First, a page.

Italian-born, New York-based artist Rudolf Stingel has spent much of his career attempting to redefine what painting can be - often with the help of his audiences.
In 1989, he began producing canvases of pure red and blue pigments overlaid with silver spray paint.
Their shimmering surfaces partially reflected both their surroundings and the viewer, an optical inclusivity that Stingel has continued to explore through the use of increasingly mirror-like materials, such as metallic wallpapers or silver and gold foils.
More importantly, however, the works were accompanied by a booklet simply entitled 'Instructions', a manual describing the steps required to produce identitical works.
Directly involving spectators with the process of his paintings' creation, Stingel's DIY guides also provide the impetus to engage with art in the role of maker as well as observer.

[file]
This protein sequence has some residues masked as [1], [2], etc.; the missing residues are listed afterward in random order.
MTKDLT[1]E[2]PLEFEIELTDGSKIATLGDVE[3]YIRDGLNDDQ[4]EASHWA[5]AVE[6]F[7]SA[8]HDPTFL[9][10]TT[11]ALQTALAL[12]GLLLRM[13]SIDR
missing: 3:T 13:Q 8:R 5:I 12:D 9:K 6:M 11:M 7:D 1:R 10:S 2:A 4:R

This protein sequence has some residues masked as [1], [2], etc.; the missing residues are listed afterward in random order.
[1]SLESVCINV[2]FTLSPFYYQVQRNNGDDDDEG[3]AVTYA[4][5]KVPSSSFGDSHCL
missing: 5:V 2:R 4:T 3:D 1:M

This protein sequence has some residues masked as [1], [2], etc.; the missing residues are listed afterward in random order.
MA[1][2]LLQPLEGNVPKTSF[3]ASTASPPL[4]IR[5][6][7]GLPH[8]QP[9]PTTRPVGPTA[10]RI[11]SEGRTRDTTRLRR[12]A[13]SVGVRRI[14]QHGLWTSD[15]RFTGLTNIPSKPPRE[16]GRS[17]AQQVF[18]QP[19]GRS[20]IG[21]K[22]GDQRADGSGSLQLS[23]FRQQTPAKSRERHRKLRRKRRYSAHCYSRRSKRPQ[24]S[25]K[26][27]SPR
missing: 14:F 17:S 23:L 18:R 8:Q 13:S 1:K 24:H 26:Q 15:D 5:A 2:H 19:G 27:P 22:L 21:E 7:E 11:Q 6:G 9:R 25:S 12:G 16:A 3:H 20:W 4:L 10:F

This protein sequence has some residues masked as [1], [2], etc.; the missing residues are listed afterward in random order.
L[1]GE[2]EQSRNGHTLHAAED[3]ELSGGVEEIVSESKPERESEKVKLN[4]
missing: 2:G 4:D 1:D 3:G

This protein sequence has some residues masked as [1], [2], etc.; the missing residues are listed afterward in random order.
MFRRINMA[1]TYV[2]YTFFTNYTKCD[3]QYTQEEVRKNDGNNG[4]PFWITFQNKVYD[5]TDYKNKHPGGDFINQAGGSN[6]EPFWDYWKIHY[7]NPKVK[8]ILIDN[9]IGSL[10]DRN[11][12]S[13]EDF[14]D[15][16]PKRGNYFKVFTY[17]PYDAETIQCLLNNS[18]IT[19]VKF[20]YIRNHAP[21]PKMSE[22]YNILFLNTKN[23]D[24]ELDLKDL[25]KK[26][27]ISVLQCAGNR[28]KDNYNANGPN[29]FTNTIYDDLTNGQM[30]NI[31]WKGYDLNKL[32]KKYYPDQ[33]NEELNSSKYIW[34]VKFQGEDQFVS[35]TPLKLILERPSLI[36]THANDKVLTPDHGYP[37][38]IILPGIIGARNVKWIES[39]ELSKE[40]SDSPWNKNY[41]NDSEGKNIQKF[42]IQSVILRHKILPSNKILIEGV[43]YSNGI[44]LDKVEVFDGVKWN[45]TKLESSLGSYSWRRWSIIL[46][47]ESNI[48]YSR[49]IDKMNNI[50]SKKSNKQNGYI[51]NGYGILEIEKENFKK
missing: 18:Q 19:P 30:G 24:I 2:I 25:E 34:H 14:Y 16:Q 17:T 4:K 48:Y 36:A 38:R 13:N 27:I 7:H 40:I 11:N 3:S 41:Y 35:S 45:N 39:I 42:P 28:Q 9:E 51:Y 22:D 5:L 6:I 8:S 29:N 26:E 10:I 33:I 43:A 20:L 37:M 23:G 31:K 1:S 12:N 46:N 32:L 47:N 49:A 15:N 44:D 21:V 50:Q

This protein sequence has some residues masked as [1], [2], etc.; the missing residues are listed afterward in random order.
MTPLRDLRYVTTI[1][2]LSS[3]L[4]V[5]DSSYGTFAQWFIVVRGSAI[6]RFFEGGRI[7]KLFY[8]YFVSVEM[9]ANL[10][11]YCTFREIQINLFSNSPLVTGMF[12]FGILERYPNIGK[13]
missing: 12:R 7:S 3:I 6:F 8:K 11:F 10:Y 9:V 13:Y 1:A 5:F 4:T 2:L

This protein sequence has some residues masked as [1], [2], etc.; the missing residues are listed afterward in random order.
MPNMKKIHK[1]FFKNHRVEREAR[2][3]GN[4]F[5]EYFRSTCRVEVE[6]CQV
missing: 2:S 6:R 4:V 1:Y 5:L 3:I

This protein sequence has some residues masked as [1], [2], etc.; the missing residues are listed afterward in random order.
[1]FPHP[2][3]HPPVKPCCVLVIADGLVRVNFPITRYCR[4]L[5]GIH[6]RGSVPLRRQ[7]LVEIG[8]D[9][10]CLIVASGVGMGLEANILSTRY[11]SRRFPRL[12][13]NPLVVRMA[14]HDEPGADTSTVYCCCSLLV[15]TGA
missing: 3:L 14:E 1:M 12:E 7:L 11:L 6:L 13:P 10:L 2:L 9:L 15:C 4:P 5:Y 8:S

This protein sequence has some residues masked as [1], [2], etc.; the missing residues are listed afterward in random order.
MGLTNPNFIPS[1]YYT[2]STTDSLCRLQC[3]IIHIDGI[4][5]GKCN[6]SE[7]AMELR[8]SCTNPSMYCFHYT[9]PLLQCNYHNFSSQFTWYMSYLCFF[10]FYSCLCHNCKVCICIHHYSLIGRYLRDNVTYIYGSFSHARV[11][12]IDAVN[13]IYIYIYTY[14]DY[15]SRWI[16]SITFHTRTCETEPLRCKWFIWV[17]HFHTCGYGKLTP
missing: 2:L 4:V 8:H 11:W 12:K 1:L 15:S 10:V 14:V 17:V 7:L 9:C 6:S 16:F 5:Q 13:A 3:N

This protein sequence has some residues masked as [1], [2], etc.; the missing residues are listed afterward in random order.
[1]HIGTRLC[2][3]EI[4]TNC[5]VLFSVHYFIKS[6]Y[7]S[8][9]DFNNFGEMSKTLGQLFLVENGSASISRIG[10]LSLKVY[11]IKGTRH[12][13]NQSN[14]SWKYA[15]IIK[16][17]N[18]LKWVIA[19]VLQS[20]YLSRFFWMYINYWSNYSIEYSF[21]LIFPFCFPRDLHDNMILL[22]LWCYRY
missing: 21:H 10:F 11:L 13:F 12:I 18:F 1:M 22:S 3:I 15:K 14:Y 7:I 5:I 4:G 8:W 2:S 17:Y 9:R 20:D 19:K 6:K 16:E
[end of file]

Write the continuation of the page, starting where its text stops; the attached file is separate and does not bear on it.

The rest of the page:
In 1993, Stingel's contribution to the Venice Biennale was a bright orange, deep-pile carpet covering an entire wall in the Arsenale. Visitors were encouraged to caress its inviting surface, the swirling patterns left by their hands resembling enormous brushstrokes.
As New York Times critic Roberta Smith puts it: "The shock was multiple: Not only was this immense, furry orangeness a painting, it was interactive; you could run your fingers through its color. Yet for all its malleability, the piece remained basically impervious to interference. It was a concrete metaphor for art's ability to be different for each viewer and yet retain its essential integrity".